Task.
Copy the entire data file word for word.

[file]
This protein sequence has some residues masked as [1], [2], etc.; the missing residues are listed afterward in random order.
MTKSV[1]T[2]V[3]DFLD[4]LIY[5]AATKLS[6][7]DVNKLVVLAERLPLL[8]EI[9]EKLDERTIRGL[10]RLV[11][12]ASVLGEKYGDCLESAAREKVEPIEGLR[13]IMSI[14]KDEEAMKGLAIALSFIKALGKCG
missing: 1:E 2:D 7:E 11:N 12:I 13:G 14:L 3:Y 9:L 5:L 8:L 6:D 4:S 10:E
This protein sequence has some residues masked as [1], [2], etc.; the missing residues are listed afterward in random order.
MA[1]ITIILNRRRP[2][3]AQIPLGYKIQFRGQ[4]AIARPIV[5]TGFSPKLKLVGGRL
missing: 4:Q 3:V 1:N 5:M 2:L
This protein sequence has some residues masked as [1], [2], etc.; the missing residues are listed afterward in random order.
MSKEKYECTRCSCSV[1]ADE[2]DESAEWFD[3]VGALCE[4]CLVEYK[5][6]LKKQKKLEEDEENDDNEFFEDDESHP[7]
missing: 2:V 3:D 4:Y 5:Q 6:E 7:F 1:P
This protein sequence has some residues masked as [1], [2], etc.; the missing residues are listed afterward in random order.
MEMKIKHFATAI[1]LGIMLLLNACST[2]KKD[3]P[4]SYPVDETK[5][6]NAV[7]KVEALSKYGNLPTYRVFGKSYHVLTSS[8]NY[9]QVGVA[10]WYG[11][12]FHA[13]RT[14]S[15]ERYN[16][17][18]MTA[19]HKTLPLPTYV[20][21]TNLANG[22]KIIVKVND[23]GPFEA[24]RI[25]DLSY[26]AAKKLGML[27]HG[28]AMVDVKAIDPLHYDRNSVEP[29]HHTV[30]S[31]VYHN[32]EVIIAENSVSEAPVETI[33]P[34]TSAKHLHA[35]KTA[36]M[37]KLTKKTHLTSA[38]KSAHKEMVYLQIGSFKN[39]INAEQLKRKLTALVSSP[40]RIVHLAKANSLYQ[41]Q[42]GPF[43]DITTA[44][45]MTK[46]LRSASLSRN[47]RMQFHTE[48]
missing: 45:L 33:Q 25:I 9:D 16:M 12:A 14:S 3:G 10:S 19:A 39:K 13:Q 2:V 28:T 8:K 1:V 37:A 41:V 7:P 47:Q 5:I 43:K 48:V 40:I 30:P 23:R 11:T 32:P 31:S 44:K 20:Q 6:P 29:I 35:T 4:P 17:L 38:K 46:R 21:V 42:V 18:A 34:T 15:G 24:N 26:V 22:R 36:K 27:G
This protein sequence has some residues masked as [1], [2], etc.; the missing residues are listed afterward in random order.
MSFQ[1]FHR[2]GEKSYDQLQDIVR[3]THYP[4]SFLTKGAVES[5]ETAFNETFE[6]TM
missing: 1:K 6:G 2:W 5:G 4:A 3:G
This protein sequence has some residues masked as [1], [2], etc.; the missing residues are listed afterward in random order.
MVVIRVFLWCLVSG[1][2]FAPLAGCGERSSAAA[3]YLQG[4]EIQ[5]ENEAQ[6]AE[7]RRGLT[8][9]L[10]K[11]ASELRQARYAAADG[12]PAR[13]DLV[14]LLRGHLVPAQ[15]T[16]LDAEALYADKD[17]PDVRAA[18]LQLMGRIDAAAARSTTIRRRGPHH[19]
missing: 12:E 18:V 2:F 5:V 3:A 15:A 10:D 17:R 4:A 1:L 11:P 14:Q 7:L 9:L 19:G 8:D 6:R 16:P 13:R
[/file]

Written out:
This protein sequence has some residues masked as [1], [2], etc.; the missing residues are listed afterward in random order.
MTKSV[1]T[2]V[3]DFLD[4]LIY[5]AATKLS[6][7]DVNKLVVLAERLPLL[8]EI[9]EKLDERTIRGL[10]RLV[11][12]ASVLGEKYGDCLESAAREKVEPIEGLR[13]IMSI[14]KDEEAMKGLAIALSFIKALGKCG
missing: 1:E 2:D 7:E 11:N 12:I 13:G 14:L 3:Y 9:L 5:L 8:L 6:D 4:S 10:E
This protein sequence has some residues masked as [1], [2], etc.; the missing residues are listed afterward in random order.
MA[1]ITIILNRRRP[2][3]AQIPLGYKIQFRGQ[4]AIARPIV[5]TGFSPKLKLVGGRL
missing: 4:Q 3:V 1:N 5:M 2:L
This protein sequence has some residues masked as [1], [2], etc.; the missing residues are listed afterward in random order.
MSKEKYECTRCSCSV[1]ADE[2]DESAEWFD[3]VGALCE[4]CLVEYK[5][6]LKKQKKLEEDEENDDNEFFEDDESHP[7]
missing: 2:V 3:D 4:Y 5:Q 6:E 7:F 1:P
This protein sequence has some residues masked as [1], [2], etc.; the missing residues are listed afterward in random order.
MEMKIKHFATAI[1]LGIMLLLNACST[2]KKD[3]P[4]SYPVDETK[5][6]NAV[7]KVEALSKYGNLPTYRVFGKSYHVLTSS[8]NY[9]QVGVA[10]WYG[11][12]FHA[13]RT[14]S[15]ERYN[16][17][18]MTA[19]HKTLPLPTYV[20][21]TNLANG[22]KIIVKVND[23]GPFEA[24]RI[25]DLSY[26]AAKKLGML[27]HG[28]AMVDVKAIDPLHYDRNSVEP[29]HHTV[30]S[31]VYHN[32]EVIIAENSVSEAPVETI[33]P[34]TSAKHLHA[35]KTA[36]M[37]KLTKKTHLTSA[38]KSAHKEMVYLQIGSFKN[39]INAEQLKRKLTALVSSP[40]RIVHLAKANSLYQ[41]Q[42]GPF[43]DITTA[44][45]MTK[46]LRSASLSRN[47]RMQFHTE[48]
missing: 45:L 33:Q 25:I 9:D 16:M 12:A 14:S 3:G 10:S 19:A 39:K 13:Q 2:V 28:T 8:K 1:V 37:A 41:V 7:P 47:Q 5:I 43:K 48:V 40:I 30:P 23:R 11:T 32:P 31:S 44:K 20:Q 6:P 29:I 35:T 4:P 17:L 38:K 46:R 21:V 42:V 18:A 34:T 15:G 24:N 26:V 22:R 36:K 27:G
This protein sequence has some residues masked as [1], [2], etc.; the missing residues are listed afterward in random order.
MSFQ[1]FHR[2]GEKSYDQLQDIVR[3]THYP[4]SFLTKGAVES[5]ETAFNETFE[6]TM
missing: 1:K 6:G 2:W 5:G 4:A 3:G
This protein sequence has some residues masked as [1], [2], etc.; the missing residues are listed afterward in random order.
MVVIRVFLWCLVSG[1][2]FAPLAGCGERSSAAA[3]YLQG[4]EIQ[5]ENEAQ[6]AE[7]RRGLT[8][9]L[10]K[11]ASELRQARYAAADG[12]PAR[13]DLV[14]LLRGHLVPAQ[15]T[16]LDAEALYADKD[17]PDVRAA[18]LQLMGRIDAAAARSTTIRRRGPHH[19]
missing: 12:E 18:V 2:F 5:V 3:A 15:A 10:D 17:R 4:A 1:L 11:P 14:Q 7:L 9:L 19:G 8:D 6:R 16:P 13:R